Seitan Kofta


I know a recipe is a winner when Curtis tells me he likes it more than once. Ever-efficient, the man is simply not one to waste breath on repetition, so when something gets a second round of praise, I know it’s going into our regular rotation.

Truth be told, I don’t even think I’ve ever had a “real” kofta, the little Middle Eastern meatball spiced with ingredients like cinnamon and nutmeg, but the urge to make a batch had gripped me suddenly on Saturday afternoon, a craving that demanded attention. I had to consult my copy of Jerusalem, drawing some inspiration from Sami and Yotam. They used a lot of ingredients that I don’t have on hand – pine nuts, chiles, and…you know, meat – but it allowed me wrap my brain around the prospective flavor. These are anything but authentic, so consider them more “inspired” by the traditional dish.

Don’t let the spice combination deter you from making these. This was my first use of cinnamon and nutmeg in a savory application, but it certainly won’t be the last. The addition of the spices make the whole dish feel delightfully exotic, even enjoyed from my West Philadelphia kitchen. They probably won’t win any beauty contests, but they are delicious for sure.

Curtis and I ate our kofta for lunch in our favorite summertime application – a huge, refreshing salad. This one included crisp romaine, sliced cucumbers, herbed zucchini rice, roasted red peppers, toasted sunflower seeds, and was covered in tahini dressing – all perfect accompaniments to the subtly sweet kofta.


Seitan Kofta
makes 48 neatballs

12 cups water or vegetable broth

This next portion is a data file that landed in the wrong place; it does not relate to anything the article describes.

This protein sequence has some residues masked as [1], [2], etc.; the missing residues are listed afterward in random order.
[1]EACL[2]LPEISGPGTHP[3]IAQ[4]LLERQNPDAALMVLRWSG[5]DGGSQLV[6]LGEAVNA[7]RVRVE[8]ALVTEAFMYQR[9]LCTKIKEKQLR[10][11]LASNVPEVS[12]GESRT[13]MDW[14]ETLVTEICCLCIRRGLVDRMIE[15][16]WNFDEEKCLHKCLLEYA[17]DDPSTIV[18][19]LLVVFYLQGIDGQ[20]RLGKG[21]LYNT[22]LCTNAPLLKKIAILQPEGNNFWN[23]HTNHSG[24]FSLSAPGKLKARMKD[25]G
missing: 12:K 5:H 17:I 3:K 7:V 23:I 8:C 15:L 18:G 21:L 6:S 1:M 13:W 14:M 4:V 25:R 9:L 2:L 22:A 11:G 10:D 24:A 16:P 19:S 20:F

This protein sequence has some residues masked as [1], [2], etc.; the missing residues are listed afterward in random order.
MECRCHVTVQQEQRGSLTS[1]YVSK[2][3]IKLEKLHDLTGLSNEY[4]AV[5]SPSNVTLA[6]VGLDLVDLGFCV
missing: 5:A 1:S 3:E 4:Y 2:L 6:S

1/4 cup soy sauce
3 cups vital wheat gluten
1 1/2 teaspoons ground cinnamon
1 teaspoon ground nutmeg
1 teaspoon salt
1/2 teaspoon black pepper
1/2 teaspoon ground paprika
1/4 teaspoon red pepper flakes
1 1/2 cups cold vegetable broth
1/2 cup soy sauce
1/4 cup cold water
3 tablespoons mild-tasting oil
3 cloves garlic, minced

1. Bring 12 cups water/broth and 1/4 cup soy sauce to a boil. Reduce to a gentle simmer.

2. In a large mixing bowl, combine wheat gluten, cinnamon, nutmeg, salt, pepper, paprika, and red pepper flakes. In a small measuring cup, combine cold broth, water, soy sauce, oil, and garlic. Add to dry ingredients and mix with hands or a spoon until the moisture is absorbed. The dough will feel pretty dry at this point – don’t worry! Turn the dough out and knead as best you can for 1-2 minutes.

3. Divide the dough into 48 even pieces and use your hands to shape into balls, torpedo-shapes, or just leave them as cubes. Drop the kofta into the broth and simmer for one hour, being careful not to let the broth come to a boil (nobody likes a spongy neatball). You’ll know they’re done when they poof up and bob to the surface. Remove from broth and let cool. Pat dry and fry in oil, or store simmered pieces in the fridge.

4. To serve, fry the kofta in a small amount of mild-tasting oil until brown on all sides. Tuck into a pita or place atop coarsely chopped greens. Drizzle with tahini if desired.

Nutrition per Kofta: 45 calories, 2g carbs, 0g fiber, 1g fat, 7g protein


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